Saturday, October 23, 2010

Medal of Honor - full review

My initial impressions are here. The main issue I had early on in playing the Medal of Honor [wiki entry - plot spoilers there] campaign was distracting audio dropouts during heavy onscreen activity, specifically when my character was firing the PKM machine gun. I'm happy to report I had no further incidents of such dropouts during the remainder of the campaign.

The only other sort of glitch I noticed is that I was able to run up onto a spawn point for the enemies in one of the later levels. I think it was in the "Rescue the Rescuers" level where you are advancing up a rocky mountain. I don't know if I moved forward too fast or just went an unexpected direction, but me and my squad were all sitting around this spawn point just killing enemies as they appeared. It took me a few seconds to realize what was happening and how these guys seemed to be getting the jump on us so quickly.

The overall narrative of the campaign is quite good, and pretty different from most games of this genre. The focus is on the soldiers and their loyalty to each other, not some overarching mega-mission to save the world. You play a number of different types of special operations soldiers, including Army Rangers, Delta Force and Tier 1 operatives, each at different points and from different points of view of the same overall sequence of events.

My favorite game mechanic is the slide - as you run to cover, if you crouch while you're running you will go into a slide and stop against the cover and end up in a crouched position, ready to go. It's really too bad this mechanic did not carry over to the multiplayer aspect of the game. The slide is a great addition that I haven't seen before, and the mechanic is executed flawlessly, much like Rainbow Six: Vegas 2's implementation of anchoring behind cover and rotating out or above to shoot (see here at about the 33 second mark).

The campaign is quite short, maybe four to six hours, depending on your skill and aggressiveness. I wish it had been longer, but what is there is good. There is a good variety of vehicle and weapon usage. The gameplay is fairly structured, however, and while you are definitely not playing "on rails," the game takes you where you need to go, providing the appropriate weapon for the situation. Also, as I have seen others mention, there are areas in the game with "invisible walls" where you can see an area your character could obviously go to, but the game simply won't let you. This sort of funnels you through some parts of the game, and while it is a small complaint and something I only noticed once or twice, it would be just that more immersive if your character could explore any area that appears accessible.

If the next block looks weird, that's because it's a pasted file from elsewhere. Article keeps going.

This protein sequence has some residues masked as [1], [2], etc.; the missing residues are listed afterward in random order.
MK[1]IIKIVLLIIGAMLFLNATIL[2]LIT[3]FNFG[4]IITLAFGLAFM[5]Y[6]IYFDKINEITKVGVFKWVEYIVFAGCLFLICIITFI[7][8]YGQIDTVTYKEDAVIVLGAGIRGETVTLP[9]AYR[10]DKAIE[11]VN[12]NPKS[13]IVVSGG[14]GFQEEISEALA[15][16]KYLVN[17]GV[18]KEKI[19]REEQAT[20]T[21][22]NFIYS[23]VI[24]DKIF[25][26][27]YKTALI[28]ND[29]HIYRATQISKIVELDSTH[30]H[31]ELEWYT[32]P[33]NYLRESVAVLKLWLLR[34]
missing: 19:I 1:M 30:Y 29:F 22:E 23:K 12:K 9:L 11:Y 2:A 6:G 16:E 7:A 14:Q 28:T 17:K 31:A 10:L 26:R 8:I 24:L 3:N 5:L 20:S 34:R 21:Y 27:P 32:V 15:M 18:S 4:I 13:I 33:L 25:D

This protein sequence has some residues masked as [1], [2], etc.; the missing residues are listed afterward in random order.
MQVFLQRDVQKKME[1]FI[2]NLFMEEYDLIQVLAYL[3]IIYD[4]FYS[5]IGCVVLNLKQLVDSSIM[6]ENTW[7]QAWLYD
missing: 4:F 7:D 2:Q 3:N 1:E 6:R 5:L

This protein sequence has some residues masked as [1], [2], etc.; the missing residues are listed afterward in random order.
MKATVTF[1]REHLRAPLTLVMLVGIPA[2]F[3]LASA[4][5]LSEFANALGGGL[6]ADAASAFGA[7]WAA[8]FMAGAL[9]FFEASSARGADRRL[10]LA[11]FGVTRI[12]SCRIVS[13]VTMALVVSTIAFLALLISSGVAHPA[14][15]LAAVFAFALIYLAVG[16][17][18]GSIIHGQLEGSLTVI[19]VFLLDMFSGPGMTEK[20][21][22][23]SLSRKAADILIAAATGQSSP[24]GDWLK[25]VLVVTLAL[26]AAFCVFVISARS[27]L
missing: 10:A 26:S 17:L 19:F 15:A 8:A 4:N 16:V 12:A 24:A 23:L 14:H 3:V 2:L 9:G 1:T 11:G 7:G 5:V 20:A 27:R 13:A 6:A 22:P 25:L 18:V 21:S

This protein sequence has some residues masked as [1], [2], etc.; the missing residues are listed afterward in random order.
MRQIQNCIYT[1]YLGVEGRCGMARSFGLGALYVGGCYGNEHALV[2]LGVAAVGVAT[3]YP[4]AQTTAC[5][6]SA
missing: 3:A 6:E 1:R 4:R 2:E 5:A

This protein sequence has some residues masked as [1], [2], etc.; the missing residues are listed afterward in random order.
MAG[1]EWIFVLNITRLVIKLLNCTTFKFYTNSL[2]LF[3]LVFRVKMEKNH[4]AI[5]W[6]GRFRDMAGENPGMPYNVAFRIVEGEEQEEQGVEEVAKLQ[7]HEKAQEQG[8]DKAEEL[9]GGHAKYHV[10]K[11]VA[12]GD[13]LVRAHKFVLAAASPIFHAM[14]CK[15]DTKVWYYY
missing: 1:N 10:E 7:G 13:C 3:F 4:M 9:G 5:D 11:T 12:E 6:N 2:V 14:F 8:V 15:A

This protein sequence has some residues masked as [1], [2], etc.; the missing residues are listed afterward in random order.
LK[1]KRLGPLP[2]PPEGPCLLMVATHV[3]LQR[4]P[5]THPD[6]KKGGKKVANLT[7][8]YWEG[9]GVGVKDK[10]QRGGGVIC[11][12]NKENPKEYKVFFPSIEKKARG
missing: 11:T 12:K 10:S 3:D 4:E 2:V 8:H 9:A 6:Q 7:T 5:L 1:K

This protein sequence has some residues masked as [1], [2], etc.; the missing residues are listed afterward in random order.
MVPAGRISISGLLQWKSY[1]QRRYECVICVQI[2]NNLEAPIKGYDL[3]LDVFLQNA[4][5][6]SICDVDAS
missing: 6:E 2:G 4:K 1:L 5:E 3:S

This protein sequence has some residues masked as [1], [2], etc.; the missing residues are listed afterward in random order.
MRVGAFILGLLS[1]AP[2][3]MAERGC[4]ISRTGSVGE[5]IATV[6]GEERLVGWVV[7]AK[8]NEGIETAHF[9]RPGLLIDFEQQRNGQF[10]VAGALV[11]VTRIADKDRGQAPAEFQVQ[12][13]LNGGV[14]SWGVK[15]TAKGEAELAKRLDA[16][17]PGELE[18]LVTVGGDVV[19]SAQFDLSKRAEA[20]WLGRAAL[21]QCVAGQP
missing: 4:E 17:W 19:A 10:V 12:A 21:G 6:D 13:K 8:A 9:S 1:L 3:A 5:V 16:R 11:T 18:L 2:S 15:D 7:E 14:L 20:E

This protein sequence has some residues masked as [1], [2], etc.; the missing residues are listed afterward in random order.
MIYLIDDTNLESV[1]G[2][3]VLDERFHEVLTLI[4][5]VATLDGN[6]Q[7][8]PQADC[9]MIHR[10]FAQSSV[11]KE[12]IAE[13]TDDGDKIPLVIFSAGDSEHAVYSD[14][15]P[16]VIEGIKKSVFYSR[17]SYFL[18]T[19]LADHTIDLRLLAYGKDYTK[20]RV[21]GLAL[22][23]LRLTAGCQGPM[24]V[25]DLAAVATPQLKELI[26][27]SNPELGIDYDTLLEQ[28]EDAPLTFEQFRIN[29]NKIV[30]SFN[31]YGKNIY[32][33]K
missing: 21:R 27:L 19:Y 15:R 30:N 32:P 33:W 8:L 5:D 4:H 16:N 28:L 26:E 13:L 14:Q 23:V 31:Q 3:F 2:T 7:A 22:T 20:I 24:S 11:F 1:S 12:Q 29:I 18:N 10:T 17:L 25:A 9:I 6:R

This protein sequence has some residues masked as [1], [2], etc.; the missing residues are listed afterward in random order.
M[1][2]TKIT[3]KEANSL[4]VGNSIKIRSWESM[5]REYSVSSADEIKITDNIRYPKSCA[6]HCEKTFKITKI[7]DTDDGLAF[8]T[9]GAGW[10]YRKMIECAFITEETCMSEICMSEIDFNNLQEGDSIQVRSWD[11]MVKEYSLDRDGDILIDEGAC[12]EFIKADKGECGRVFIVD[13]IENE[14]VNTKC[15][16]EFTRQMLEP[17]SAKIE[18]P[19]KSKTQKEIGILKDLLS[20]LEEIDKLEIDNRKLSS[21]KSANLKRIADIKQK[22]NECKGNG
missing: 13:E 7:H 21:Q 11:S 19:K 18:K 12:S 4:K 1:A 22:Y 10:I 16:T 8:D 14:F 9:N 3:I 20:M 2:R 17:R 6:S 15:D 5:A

The multiplayer felt good, other than the fact that the controls did not directly carry over from the single player campaign. For one, the slide mechanic is missing, and the other thing is that your controller settings have to be set separately. For many games I don't use the default controller configuration and I had to set that configuration up in the multiplayer separately even though I had already done so for the single player campaign. Also, the configurations are named differently between the single and multiplayer, so it's not immediately apparent which in the multiplayer will be the same as what you use in single player. This is fairly small, easily remedied and hopefully a one-time thing, but I spent 10-15 seconds in my first live multiplayer map sitting vulnerable while I configured my controller.

There do not appear to be a lot of options to select the type of game you want to play in multiplayer. Admittedly, I have not played a ton of games, so maybe I just haven't found all of the options, but it looks like you select a "type" of game (combat mission, team assault, objective raid, sector control or hardcore) and go. That's fine with me, but I imagine for the multiplayer junkies out there who like specific settings, it may not be enough.

Comparisons to Battlefield Bad Company 2's multiplayer are inevitable as the same developer did the multiplayer for this game. The feel is similar, but the settings and goals in the various gametypes are different enough that I was not constantly being reminded of BFBC2. This multiplayer stands on its own. Now I just need to get some of my friends online to play with me.

I definitely give this one a "thumbs-up." The only hesitation I have in a full "buy" recommendation is that you should probably make sure your friends online are also going to buy this one since the single player campaign is so short. The campaign looks to have decent replayability with multiple levels of difficulty and a "Tier 1" mode (available after completing the game once) which involves beating each stage under a "par" time, but once that's done you'll be playing with random people online if your friends don't have the game.

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